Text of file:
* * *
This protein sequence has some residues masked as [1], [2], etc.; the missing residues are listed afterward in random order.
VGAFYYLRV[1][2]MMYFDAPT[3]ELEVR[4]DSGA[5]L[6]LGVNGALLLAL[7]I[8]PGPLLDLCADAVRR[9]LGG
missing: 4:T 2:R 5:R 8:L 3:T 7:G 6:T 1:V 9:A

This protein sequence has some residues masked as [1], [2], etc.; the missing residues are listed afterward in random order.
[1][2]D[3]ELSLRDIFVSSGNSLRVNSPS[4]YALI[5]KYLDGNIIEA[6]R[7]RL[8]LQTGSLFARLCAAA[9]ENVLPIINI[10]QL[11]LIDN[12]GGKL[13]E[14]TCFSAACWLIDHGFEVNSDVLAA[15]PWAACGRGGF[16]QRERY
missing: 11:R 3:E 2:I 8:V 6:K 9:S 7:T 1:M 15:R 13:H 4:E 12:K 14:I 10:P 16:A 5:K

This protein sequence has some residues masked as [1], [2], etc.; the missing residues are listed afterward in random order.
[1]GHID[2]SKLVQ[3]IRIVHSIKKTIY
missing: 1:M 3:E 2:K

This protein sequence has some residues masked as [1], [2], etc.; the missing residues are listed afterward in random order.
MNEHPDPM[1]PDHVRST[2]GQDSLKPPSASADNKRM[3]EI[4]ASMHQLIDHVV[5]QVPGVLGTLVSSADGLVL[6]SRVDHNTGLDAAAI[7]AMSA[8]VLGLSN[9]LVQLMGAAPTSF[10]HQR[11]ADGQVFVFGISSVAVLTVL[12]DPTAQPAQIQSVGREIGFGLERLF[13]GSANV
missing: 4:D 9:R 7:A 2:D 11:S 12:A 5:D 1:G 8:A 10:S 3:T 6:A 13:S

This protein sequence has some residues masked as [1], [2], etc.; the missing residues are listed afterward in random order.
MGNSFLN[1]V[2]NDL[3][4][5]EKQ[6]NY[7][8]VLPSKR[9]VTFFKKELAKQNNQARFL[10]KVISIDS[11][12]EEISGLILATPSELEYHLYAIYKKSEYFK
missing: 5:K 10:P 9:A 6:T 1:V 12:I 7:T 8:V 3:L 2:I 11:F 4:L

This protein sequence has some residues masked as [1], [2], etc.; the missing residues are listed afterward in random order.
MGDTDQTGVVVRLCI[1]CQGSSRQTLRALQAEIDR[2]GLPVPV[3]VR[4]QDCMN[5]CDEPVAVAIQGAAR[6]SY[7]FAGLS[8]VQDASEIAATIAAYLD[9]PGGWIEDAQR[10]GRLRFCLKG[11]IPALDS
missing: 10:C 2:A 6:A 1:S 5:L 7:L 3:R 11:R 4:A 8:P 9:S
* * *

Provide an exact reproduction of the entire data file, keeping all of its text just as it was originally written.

This protein sequence has some residues masked as [1], [2], etc.; the missing residues are listed afterward in random order.
VGAFYYLRV[1][2]MMYFDAPT[3]ELEVR[4]DSGA[5]L[6]LGVNGALLLAL[7]I[8]PGPLLDLCADAVRR[9]LGG
missing: 4:T 2:R 5:R 8:L 3:T 7:G 6:T 1:V 9:A

This protein sequence has some residues masked as [1], [2], etc.; the missing residues are listed afterward in random order.
[1][2]D[3]ELSLRDIFVSSGNSLRVNSPS[4]YALI[5]KYLDGNIIEA[6]R[7]RL[8]LQTGSLFARLCAAA[9]ENVLPIINI[10]QL[11]LIDN[12]GGKL[13]E[14]TCFSAACWLIDHGFEVNSDVLAA[15]PWAACGRGGF[16]QRERY
missing: 11:R 3:E 2:I 8:V 6:K 9:S 7:T 1:M 15:R 13:H 4:E 12:K 14:I 10:P 16:A 5:K

This protein sequence has some residues masked as [1], [2], etc.; the missing residues are listed afterward in random order.
[1]GHID[2]SKLVQ[3]IRIVHSIKKTIY
missing: 1:M 3:E 2:K

This protein sequence has some residues masked as [1], [2], etc.; the missing residues are listed afterward in random order.
MNEHPDPM[1]PDHVRST[2]GQDSLKPPSASADNKRM[3]EI[4]ASMHQLIDHVV[5]QVPGVLGTLVSSADGLVL[6]SRVDHNTGLDAAAI[7]AMSA[8]VLGLSN[9]LVQLMGAAPTSF[10]HQR[11]ADGQVFVFGISSVAVLTVL[12]DPTAQPAQIQSVGREIGFGLERLF[13]GSANV
missing: 4:D 9:R 7:A 2:D 11:S 12:A 5:D 1:G 8:A 10:S 3:T 6:A 13:S

This protein sequence has some residues masked as [1], [2], etc.; the missing residues are listed afterward in random order.
MGNSFLN[1]V[2]NDL[3][4][5]EKQ[6]NY[7][8]VLPSKR[9]VTFFKKELAKQNNQARFL[10]KVISIDS[11][12]EEISGLILATPSELEYHLYAIYKKSEYFK
missing: 5:K 10:P 9:A 6:T 1:V 12:I 7:T 8:V 3:L 2:I 11:F 4:L

This protein sequence has some residues masked as [1], [2], etc.; the missing residues are listed afterward in random order.
MGDTDQTGVVVRLCI[1]CQGSSRQTLRALQAEIDR[2]GLPVPV[3]VR[4]QDCMN[5]CDEPVAVAIQGAAR[6]SY[7]FAGLS[8]VQDASEIAATIAAYLD[9]PGGWIEDAQR[10]GRLRFCLKG[11]IPALDS
missing: 10:C 2:A 6:A 1:S 5:L 7:L 3:R 11:R 4:A 8:P 9:S